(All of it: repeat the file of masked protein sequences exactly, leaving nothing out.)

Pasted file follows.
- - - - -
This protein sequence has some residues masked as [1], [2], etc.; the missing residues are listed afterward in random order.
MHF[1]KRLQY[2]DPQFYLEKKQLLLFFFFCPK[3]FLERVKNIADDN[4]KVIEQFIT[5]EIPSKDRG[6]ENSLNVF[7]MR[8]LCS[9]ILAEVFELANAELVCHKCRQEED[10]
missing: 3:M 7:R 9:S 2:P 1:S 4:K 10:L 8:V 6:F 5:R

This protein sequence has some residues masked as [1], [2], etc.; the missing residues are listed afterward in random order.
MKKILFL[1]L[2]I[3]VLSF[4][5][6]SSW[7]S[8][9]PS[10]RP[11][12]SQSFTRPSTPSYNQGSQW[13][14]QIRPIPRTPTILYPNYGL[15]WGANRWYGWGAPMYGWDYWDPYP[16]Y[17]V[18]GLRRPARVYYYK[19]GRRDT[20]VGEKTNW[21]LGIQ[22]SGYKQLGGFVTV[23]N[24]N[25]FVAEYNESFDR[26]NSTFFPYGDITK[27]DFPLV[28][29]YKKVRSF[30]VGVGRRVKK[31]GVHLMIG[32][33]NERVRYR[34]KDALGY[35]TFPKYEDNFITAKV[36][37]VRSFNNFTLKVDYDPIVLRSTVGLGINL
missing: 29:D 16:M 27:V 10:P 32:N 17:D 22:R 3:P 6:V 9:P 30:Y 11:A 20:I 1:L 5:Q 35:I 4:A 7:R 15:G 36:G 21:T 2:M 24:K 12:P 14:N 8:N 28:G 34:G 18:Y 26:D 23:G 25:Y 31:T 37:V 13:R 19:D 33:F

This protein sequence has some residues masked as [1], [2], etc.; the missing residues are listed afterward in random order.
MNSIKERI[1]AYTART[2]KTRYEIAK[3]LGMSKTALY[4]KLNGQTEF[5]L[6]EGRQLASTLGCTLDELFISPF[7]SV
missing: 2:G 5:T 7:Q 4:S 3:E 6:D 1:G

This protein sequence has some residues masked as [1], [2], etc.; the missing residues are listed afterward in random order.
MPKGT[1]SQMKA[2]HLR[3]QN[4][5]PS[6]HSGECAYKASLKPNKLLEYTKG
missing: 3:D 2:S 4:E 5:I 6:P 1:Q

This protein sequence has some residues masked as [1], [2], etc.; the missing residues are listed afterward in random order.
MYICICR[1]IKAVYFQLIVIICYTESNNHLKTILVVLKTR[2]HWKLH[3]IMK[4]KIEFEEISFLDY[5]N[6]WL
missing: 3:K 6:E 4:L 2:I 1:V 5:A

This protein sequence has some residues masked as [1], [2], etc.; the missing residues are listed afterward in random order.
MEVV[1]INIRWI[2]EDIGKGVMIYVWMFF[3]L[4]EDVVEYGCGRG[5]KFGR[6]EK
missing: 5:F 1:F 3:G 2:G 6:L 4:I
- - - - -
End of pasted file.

This protein sequence has some residues masked as [1], [2], etc.; the missing residues are listed afterward in random order.
MHF[1]KRLQY[2]DPQFYLEKKQLLLFFFFCPK[3]FLERVKNIADDN[4]KVIEQFIT[5]EIPSKDRG[6]ENSLNVF[7]MR[8]LCS[9]ILAEVFELANAELVCHKCRQEED[10]
missing: 3:M 7:R 9:S 2:P 1:S 4:K 10:L 8:V 6:F 5:R

This protein sequence has some residues masked as [1], [2], etc.; the missing residues are listed afterward in random order.
MKKILFL[1]L[2]I[3]VLSF[4][5][6]SSW[7]S[8][9]PS[10]RP[11][12]SQSFTRPSTPSYNQGSQW[13][14]QIRPIPRTPTILYPNYGL[15]WGANRWYGWGAPMYGWDYWDPYP[16]Y[17]V[18]GLRRPARVYYYK[19]GRRDT[20]VGEKTNW[21]LGIQ[22]SGYKQLGGFVTV[23]N[24]N[25]FVAEYNESFDR[26]NSTFFPYGDITK[27]DFPLV[28][29]YKKVRSF[30]VGVGRRVKK[31]GVHLMIG[32][33]NERVRYR[34]KDALGY[35]TFPKYEDNFITAKV[36][37]VRSFNNFTLKVDYDPIVLRSTVGLGINL
missing: 29:D 16:M 27:V 10:P 32:N 17:D 22:R 3:P 6:V 9:P 30:Y 11:A 20:I 1:L 5:Q 35:I 4:A 7:R 15:G 36:G 21:T 2:M 24:K 12:P 14:N 8:N 28:G 34:G 18:Y 26:D 23:G 25:Y 31:T 37:V 13:R 19:D 33:F

This protein sequence has some residues masked as [1], [2], etc.; the missing residues are listed afterward in random order.
MNSIKERI[1]AYTART[2]KTRYEIAK[3]LGMSKTALY[4]KLNGQTEF[5]L[6]EGRQLASTLGCTLDELFISPF[7]SV
missing: 2:G 5:T 7:Q 4:S 3:E 6:D 1:G

This protein sequence has some residues masked as [1], [2], etc.; the missing residues are listed afterward in random order.
MPKGT[1]SQMKA[2]HLR[3]QN[4][5]PS[6]HSGECAYKASLKPNKLLEYTKG
missing: 3:D 2:S 4:E 5:I 6:P 1:Q

This protein sequence has some residues masked as [1], [2], etc.; the missing residues are listed afterward in random order.
MYICICR[1]IKAVYFQLIVIICYTESNNHLKTILVVLKTR[2]HWKLH[3]IMK[4]KIEFEEISFLDY[5]N[6]WL
missing: 3:K 6:E 4:L 2:I 1:V 5:A

This protein sequence has some residues masked as [1], [2], etc.; the missing residues are listed afterward in random order.
MEVV[1]INIRWI[2]EDIGKGVMIYVWMFF[3]L[4]EDVVEYGCGRG[5]KFGR[6]EK
missing: 5:F 1:F 3:G 2:G 6:L 4:I